Hot North Texas winter

As we head towards January 11, the "solstice" of cold weather at DFW where the daily normal temperatures are at their coldest point, we've been seeing a lot of 80-degree weather. With that in mind, here's how temperatures have been stacking up at DFW over the past 5 weeks. Lately the afternoon highs have been running nearly 30 degrees above normal!

(Boy, if only we had some moisture... spring chase weather would be underway already.)

dfwtemps.jpg
 
Hmpf.........also - try being in Oklahoma - it's not just North Texas! It's horrendous up here....

OKC, PNC and Lawton all broke their all-time record highs for today. Ugh.

Can't say any more........too scunnered wi' it all!!!

KR
 
What are your thoughts on this crazy Tx 'Winter' Tim? It certainly feels like Spring. Seems we only had a few weeks of cool or cold weather altogether. Makes me wonder if that Atlantic 'conveyor' current really is going to stop like I keep hearing people proposing. Are there any historical trends like we've been having? I remember in my childhood in Tx we typically always had a fairly cool / cold winter all through Nov - Feb. Oftentimes Jan/Feb were the coldest months. If this is variability in a cycle I wonder what kind of cycle this is?

PS: Do you think the cold will return or will it just stay like this through the rest of 'winter' into Spring? If so what do you (and others) think the implications could be for severe weather in the plains?

As for the drought, I have a feeling that it won't be that long until the floods come again.
 
I noticed some trees and bushes out here trying to bud out already today. :shock: If this leads into an extended severe weather season, I am all for it, but we gotta get some storm juice up the pipes first.
 
well most have already commented on implication for spring in another thread. Overall agreement is that due to dry vegatation evaporating less mositure into the air, the EML, capping will be much more severe in the spring than normal, which means fewer storms.

As for Tims post, forecast does have us getting back closer to normal for the forseeable future. And there several small chances of rain for E. TX btwn now (Sun pm) and the next 5 days, so maybe the overall climate is starting to slowly come back to center. We'll just have to wait and see.
 
What is interseting in Tim's chart is the daily high temps are trending upward while the climo averages are trending downward. Not much precip falls in the dead of winter so there isn't much use fretting just yet. If rains don't start falling come late February and March then I'll start worrying about the implications. Perhaps a very bad scenario for the south would be lots of dry Arizona like t-storms that stoke up lots of fires. There isn't much snow in the southwest so those mountains will be heating up much more quickly this spring unless the latter half of meteorological winter gets rather snowy. Tough call. Dry surface means warmer temps and stronger ridge. Perhaps more storms in the northern plains this year. Less evaporation would mean less moisture for CAPE and less advection north. On the flip side, the Gulf has got to be awefully warm which would aid in moisture transport. An earlier and more robust southwest monsoon would mean stronger flow out of the gulf but the EML would provide a robust cap. Lots of speculation but it's only January and the pattern could change fast. Super warm gulf could have a significant impact on the hurricane season as well. It's going to be an interesting year for somebody!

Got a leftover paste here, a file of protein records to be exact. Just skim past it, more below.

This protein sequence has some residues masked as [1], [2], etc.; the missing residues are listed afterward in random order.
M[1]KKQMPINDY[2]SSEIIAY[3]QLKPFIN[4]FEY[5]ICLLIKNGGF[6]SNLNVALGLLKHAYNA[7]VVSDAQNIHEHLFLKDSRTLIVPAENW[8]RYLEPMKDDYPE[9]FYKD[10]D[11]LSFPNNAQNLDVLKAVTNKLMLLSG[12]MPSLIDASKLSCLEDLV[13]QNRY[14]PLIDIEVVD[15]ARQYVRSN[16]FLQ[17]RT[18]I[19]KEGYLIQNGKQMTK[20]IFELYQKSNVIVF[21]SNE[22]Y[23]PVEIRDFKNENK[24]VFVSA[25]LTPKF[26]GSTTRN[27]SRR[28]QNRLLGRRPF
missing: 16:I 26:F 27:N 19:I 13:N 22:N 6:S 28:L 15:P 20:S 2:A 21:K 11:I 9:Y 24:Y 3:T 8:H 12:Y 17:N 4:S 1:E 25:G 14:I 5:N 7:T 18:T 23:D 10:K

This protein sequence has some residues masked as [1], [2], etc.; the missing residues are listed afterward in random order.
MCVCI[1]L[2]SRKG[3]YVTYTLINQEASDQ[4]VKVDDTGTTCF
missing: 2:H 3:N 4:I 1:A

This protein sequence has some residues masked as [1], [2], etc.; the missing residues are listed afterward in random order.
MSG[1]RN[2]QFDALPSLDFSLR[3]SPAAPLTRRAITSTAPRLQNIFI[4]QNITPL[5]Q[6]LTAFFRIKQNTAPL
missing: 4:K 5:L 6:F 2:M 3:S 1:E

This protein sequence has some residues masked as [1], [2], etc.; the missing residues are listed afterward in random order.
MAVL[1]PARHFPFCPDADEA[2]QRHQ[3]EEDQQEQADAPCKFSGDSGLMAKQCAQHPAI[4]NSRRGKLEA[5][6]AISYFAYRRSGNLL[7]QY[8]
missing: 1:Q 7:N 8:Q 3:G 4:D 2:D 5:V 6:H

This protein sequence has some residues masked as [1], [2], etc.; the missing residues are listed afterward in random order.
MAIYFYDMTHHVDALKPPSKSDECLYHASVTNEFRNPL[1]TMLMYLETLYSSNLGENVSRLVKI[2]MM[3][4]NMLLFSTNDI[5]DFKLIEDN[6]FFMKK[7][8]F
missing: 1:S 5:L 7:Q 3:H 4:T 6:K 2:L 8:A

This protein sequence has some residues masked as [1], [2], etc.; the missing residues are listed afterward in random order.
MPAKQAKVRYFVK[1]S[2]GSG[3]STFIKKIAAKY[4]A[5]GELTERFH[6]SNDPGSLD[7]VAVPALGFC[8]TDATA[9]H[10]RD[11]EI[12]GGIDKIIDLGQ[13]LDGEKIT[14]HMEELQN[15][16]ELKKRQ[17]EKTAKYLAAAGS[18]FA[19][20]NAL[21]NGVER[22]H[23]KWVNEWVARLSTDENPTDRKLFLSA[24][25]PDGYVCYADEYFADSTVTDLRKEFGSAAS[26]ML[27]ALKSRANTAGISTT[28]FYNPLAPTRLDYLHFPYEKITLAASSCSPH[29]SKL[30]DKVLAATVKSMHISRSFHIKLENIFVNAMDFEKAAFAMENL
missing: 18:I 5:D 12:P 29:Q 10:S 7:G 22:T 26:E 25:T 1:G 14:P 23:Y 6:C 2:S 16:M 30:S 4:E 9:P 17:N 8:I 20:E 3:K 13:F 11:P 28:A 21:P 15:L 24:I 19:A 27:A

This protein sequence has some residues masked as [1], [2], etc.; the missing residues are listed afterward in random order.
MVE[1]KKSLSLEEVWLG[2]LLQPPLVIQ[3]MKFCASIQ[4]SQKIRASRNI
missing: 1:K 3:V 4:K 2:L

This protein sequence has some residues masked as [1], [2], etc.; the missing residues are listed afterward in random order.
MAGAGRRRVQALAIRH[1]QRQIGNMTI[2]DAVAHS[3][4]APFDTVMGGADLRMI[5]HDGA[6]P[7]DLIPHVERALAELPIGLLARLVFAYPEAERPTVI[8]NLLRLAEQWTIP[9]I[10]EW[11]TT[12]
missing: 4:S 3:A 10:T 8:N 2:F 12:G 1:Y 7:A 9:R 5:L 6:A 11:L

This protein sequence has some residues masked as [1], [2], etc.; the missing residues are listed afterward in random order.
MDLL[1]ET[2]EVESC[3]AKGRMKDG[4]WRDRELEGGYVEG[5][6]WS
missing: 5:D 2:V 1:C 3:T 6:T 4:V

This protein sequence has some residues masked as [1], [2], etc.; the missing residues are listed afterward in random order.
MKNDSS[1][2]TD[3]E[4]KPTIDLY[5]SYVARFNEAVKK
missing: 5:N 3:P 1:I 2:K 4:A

Actually the Gulf is not "super warm." Compared to average, most of the Gulf SST anomalies are less than a degree from zero either way. Global view (look at Gulf):

http://www.cdc.noaa.gov/map/images/sst/sst.anom.gif

Animated weekly anomalies to track the changes:

http://www.ncdc.noaa.gov/oa/climate/resear...ani-weekly.html

The latest SST map:

http://www.aoml.noaa.gov/phod/dataphod1/wo...006007gosst.png

Though we haven't had the "Blue Norther" type frontal penetrations of brutally cold air as in December 1989, repeated and frequent milder shots of cool/dry continental air associated with a persistent mean eastern trough, combined with the recent winter insolation minimum, have kept SST from getting "super warm" either for the season or in absolute terms. The marine boundary layer is shallow too, as you can see by looking at the Brownsville sounding (09/00Z as of this writing)

http://weather.cod.edu/wx/public/raob/broskewt.GIF

Although the air mass over the open western Gulf is undergoing modification with sfc dew points climbing into the low-mid 60s F, even farther upstream at Merida, the dew point dropped to 43 F yesterday -- an astoundingly dry value for the Yucatan, and likely attributable to strong vertical mixing of a shallow boundary layer.
 
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